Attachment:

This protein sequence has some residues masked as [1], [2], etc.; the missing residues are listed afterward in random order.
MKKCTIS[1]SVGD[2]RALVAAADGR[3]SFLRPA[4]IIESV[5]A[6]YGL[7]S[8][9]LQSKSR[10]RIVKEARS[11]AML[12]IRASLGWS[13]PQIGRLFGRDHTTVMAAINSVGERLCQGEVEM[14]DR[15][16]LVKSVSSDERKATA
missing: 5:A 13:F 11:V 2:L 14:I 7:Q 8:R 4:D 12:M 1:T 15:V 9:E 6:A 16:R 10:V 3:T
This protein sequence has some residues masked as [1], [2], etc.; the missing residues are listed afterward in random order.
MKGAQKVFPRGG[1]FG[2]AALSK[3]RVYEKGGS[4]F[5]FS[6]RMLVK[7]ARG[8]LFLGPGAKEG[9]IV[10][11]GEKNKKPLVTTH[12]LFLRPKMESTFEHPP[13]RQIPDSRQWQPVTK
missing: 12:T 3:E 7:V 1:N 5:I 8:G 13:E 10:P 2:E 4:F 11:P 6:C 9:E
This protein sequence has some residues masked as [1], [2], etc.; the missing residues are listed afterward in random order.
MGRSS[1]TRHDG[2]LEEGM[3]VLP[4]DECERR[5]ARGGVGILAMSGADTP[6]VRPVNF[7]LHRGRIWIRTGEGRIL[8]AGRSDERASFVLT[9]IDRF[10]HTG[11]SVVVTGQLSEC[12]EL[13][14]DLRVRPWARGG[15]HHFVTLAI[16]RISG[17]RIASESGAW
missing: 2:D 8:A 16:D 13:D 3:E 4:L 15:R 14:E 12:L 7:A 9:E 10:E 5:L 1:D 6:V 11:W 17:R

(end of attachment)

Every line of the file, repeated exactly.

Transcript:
This protein sequence has some residues masked as [1], [2], etc.; the missing residues are listed afterward in random order.
MKKCTIS[1]SVGD[2]RALVAAADGR[3]SFLRPA[4]IIESV[5]A[6]YGL[7]S[8][9]LQSKSR[10]RIVKEARS[11]AML[12]IRASLGWS[13]PQIGRLFGRDHTTVMAAINSVGERLCQGEVEM[14]DR[15][16]LVKSVSSDERKATA
missing: 5:A 13:F 11:V 2:L 14:I 7:Q 8:R 4:D 12:M 1:T 15:V 9:E 6:A 16:R 10:V 3:T
This protein sequence has some residues masked as [1], [2], etc.; the missing residues are listed afterward in random order.
MKGAQKVFPRGG[1]FG[2]AALSK[3]RVYEKGGS[4]F[5]FS[6]RMLVK[7]ARG[8]LFLGPGAKEG[9]IV[10][11]GEKNKKPLVTTH[12]LFLRPKMESTFEHPP[13]RQIPDSRQWQPVTK
missing: 12:T 3:E 7:V 1:N 5:I 8:G 13:E 10:P 2:E 4:F 11:P 6:C 9:E
This protein sequence has some residues masked as [1], [2], etc.; the missing residues are listed afterward in random order.
MGRSS[1]TRHDG[2]LEEGM[3]VLP[4]DECERR[5]ARGGVGILAMSGADTP[6]VRPVNF[7]LHRGRIWIRTGEGRIL[8]AGRSDERASFVLT[9]IDRF[10]HTG[11]SVVVTGQLSEC[12]EL[13][14]DLRVRPWARGG[15]HHFVTLAI[16]RISG[17]RIASESGAW
missing: 2:D 8:A 16:D 13:D 3:E 4:L 15:R 14:E 12:L 7:A 9:E 10:E 5:L 1:D 6:V 11:W 17:R